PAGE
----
Exercise for Improved Cognitive Functioning


Some recently conducted studies are signaling, once again, the importance of physical exercise for senior citizens. Exercise significantly improves our ability to ‘plan and execute’ behavior. Simply put, that means to figure out what we want or need to do and then do it. Psychological Science reported that different kinds of exercise programs improve this important ability.

Another study in the Journal of the American Geriatrics Society goes a step further and suggests that exercise actually can protect our brain’s ability to work as it is supposed to work. That study revealed that seniors who did aerobic exercises had better cognitive scores than those who didn’t–after six years of gathering data.


Another study focused on the size of the brain, since size influences the brain’s ability to function. In a study reported in the Journal of Gerontology, seniors ages 60-80 were divided into three groups. The first were directed to walk one to three times a week for three months; the second to do stretching exercises for the same period length and period of time; the third group did not exercise at all. At the beginning and end of three months, the participants’ brain size was measured by MRI (magnetic resonance imaging). The results were very telling: brain size had increased significantly in the group of people who had walked. Frontal lobe size had increased the most; this is the area that manages memory and attention. Another result was equally significant: brain size did not change in the other two groups.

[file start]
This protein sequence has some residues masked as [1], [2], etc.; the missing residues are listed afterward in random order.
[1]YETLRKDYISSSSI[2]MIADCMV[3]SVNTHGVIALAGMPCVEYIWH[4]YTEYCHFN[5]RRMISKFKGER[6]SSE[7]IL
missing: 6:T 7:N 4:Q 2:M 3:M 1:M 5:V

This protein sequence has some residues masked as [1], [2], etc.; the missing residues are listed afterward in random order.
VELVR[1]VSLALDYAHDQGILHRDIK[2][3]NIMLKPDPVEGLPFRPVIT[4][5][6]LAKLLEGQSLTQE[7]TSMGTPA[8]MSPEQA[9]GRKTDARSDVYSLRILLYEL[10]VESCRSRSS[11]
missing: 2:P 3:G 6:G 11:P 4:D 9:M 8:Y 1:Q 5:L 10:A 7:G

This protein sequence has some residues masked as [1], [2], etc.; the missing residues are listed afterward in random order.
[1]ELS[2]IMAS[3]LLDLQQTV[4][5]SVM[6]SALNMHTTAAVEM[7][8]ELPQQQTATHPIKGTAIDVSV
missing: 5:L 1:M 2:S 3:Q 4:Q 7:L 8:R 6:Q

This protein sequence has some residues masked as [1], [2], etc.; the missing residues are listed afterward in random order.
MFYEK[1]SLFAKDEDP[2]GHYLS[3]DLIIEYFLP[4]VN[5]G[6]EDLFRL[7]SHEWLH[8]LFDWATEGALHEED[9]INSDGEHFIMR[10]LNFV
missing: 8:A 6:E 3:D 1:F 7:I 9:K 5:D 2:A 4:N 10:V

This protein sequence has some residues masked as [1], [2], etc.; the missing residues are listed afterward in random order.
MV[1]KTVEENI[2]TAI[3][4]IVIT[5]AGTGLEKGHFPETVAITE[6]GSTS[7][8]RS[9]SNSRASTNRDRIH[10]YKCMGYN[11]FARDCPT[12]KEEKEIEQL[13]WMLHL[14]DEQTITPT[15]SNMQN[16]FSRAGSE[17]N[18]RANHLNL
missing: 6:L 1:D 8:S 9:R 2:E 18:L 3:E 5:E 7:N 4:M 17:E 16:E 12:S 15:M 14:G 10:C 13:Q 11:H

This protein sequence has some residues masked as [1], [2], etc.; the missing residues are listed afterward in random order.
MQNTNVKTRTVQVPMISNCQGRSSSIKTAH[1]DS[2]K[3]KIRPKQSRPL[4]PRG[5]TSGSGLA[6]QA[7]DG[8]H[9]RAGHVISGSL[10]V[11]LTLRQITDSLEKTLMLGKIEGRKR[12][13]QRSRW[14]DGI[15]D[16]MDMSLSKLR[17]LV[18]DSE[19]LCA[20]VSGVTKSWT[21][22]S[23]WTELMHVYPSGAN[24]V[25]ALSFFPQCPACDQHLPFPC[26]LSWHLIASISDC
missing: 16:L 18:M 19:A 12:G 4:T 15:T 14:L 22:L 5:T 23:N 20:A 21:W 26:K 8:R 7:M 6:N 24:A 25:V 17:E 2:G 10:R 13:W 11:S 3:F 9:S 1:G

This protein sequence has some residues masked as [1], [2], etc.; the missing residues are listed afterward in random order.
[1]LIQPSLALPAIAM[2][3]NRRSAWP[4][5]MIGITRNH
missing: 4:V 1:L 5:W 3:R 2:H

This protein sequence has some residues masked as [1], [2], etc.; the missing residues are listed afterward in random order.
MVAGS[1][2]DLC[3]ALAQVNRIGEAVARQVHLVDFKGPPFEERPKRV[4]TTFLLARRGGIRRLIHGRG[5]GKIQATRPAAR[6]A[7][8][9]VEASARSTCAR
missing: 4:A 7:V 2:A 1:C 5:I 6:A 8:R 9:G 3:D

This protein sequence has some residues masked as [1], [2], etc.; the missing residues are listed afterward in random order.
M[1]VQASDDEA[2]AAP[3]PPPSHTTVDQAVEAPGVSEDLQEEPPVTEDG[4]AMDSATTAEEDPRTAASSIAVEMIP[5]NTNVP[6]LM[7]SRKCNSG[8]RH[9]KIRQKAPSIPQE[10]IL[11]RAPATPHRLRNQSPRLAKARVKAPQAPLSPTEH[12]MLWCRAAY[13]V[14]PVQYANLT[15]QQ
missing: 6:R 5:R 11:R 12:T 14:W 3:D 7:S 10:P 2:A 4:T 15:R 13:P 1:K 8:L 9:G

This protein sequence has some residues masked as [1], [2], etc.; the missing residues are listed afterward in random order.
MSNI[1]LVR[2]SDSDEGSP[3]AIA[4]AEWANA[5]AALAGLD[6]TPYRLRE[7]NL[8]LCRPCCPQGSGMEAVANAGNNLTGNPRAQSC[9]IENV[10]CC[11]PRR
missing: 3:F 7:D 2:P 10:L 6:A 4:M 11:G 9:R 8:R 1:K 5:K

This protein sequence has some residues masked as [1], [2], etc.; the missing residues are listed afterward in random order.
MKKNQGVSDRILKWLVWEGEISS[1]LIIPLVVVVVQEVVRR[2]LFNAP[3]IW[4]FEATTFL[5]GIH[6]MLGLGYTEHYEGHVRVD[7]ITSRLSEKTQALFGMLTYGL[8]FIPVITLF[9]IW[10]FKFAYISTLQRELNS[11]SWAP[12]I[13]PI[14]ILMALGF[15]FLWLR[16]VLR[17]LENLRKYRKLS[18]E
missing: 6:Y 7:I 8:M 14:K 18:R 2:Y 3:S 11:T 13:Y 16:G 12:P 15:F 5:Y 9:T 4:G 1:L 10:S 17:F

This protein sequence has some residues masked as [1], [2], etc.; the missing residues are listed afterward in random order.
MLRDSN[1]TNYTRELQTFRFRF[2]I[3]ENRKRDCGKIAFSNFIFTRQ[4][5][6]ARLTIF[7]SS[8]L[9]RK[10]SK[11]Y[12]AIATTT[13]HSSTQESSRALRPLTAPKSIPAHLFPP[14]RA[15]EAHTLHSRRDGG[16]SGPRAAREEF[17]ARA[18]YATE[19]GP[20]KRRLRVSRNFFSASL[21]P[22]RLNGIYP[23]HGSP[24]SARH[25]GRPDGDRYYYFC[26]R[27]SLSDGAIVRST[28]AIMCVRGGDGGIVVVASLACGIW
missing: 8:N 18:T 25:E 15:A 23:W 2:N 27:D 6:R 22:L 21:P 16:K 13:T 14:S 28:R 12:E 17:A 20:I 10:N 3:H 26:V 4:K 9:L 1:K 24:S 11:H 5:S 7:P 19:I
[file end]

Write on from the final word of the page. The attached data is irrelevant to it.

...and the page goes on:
Most health experts recommend 30-45 minutes of exercise three times a week. Most studies suggest this is effective for improving/increasing cognitive function. Among the group of experts are those who go a step further. They suggest daily exercise for both maintaining good physical health as well as improved cognitive functioning.

So it appears to be exercise vs sitting in the rocker or recliner. Improved chances for good cognitive functioning vs increased risk for dementia? It’s a no brainer.